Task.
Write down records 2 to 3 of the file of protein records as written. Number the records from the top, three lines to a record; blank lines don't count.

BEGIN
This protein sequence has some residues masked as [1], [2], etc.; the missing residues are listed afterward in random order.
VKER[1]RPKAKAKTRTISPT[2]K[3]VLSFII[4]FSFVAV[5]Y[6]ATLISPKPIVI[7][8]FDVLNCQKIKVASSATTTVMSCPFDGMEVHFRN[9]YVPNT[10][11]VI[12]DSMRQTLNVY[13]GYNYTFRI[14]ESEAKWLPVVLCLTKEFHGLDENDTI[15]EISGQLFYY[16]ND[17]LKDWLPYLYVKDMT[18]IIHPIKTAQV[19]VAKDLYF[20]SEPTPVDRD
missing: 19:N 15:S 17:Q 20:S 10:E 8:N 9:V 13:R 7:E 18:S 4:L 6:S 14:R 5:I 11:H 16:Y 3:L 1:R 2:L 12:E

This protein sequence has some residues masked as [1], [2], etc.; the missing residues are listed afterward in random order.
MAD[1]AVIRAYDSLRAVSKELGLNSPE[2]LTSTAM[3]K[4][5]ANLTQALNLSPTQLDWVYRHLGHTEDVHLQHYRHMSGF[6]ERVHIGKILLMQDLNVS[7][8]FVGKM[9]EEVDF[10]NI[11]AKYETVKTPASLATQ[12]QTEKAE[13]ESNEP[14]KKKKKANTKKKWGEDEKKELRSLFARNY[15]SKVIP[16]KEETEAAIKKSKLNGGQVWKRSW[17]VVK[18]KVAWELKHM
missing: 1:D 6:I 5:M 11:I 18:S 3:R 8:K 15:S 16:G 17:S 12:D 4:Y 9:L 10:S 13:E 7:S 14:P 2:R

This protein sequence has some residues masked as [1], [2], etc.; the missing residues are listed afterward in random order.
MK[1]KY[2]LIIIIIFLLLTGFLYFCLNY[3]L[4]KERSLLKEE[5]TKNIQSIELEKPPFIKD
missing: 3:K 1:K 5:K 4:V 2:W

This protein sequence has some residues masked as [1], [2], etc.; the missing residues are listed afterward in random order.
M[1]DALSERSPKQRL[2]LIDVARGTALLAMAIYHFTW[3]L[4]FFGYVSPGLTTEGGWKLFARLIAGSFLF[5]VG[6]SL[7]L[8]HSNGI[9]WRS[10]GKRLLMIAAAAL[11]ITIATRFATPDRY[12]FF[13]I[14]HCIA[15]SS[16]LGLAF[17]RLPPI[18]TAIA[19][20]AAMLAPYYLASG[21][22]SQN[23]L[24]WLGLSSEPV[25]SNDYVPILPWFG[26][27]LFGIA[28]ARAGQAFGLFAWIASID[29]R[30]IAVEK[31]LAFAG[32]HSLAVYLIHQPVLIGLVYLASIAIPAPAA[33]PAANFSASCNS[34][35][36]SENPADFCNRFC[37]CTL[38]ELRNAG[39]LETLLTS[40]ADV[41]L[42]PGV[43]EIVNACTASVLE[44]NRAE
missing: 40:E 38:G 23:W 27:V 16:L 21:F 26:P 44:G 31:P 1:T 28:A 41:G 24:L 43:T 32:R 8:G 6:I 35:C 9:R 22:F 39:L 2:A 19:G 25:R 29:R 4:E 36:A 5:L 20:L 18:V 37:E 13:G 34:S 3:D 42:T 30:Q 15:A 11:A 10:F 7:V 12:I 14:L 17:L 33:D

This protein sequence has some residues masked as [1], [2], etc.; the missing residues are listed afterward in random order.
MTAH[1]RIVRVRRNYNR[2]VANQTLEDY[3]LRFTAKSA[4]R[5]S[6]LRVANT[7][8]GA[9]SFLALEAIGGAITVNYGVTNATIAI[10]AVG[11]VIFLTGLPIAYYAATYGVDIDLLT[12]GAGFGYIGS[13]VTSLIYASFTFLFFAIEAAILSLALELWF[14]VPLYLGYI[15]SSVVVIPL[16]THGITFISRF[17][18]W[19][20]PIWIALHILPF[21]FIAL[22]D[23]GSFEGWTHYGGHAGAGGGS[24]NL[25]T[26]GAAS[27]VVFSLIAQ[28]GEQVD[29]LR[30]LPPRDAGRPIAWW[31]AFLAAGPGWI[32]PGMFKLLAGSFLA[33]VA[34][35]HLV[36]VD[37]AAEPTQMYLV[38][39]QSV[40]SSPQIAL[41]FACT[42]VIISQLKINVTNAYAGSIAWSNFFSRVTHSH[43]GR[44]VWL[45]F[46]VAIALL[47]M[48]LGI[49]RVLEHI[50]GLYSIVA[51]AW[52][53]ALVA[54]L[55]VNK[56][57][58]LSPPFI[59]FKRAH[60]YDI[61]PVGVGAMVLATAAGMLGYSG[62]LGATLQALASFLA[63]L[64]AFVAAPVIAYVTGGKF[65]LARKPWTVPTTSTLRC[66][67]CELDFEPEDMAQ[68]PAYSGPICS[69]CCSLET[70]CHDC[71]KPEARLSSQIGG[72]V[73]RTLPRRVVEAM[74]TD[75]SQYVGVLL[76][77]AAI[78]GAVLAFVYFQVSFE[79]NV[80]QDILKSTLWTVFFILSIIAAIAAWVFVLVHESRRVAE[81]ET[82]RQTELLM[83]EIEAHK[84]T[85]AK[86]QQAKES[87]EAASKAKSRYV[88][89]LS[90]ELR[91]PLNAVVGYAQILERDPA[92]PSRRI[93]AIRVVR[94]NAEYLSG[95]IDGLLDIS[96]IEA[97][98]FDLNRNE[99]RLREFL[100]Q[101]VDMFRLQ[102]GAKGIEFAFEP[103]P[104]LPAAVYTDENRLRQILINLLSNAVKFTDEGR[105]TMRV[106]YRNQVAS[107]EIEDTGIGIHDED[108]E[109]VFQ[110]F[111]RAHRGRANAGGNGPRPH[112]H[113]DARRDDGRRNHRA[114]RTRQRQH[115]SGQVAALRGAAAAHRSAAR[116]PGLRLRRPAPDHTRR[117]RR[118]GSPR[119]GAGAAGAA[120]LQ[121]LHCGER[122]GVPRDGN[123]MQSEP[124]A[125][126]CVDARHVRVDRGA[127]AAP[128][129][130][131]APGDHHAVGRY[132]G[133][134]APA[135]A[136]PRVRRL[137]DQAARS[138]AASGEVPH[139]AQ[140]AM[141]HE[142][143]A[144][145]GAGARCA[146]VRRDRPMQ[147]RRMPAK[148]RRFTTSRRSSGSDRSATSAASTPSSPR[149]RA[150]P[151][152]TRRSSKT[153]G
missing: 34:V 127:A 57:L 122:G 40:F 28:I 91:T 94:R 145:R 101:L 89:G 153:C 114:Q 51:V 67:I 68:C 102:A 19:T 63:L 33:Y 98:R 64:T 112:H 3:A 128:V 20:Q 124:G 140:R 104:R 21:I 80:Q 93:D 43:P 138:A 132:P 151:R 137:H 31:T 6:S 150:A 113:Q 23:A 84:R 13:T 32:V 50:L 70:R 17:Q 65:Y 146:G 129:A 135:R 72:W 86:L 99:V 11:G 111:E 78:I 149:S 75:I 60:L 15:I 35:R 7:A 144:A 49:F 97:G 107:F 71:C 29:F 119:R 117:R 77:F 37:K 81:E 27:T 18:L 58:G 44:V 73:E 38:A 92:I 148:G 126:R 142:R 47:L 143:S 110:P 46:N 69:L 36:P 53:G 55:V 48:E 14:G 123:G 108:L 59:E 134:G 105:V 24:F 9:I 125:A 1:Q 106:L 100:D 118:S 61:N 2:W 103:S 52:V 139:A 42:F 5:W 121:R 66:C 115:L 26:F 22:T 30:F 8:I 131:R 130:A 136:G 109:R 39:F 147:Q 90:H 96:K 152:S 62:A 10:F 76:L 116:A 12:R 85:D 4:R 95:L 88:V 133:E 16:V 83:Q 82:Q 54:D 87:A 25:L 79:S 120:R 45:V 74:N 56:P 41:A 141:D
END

This protein sequence has some residues masked as [1], [2], etc.; the missing residues are listed afterward in random order.
MAD[1]AVIRAYDSLRAVSKELGLNSPE[2]LTSTAM[3]K[4][5]ANLTQALNLSPTQLDWVYRHLGHTEDVHLQHYRHMSGF[6]ERVHIGKILLMQDLNVS[7][8]FVGKM[9]EEVDF[10]NI[11]AKYETVKTPASLATQ[12]QTEKAE[13]ESNEP[14]KKKKKANTKKKWGEDEKKELRSLFARNY[15]SKVIP[16]KEETEAAIKKSKLNGGQVWKRSW[17]VVK[18]KVAWELKHM
missing: 1:D 6:I 5:M 11:I 18:S 3:R 8:K 15:S 16:G 17:S 12:D 4:Y 9:L 10:S 13:E 7:S 14:P 2:R

This protein sequence has some residues masked as [1], [2], etc.; the missing residues are listed afterward in random order.
MK[1]KY[2]LIIIIIFLLLTGFLYFCLNY[3]L[4]KERSLLKEE[5]TKNIQSIELEKPPFIKD
missing: 3:K 1:K 5:K 4:V 2:W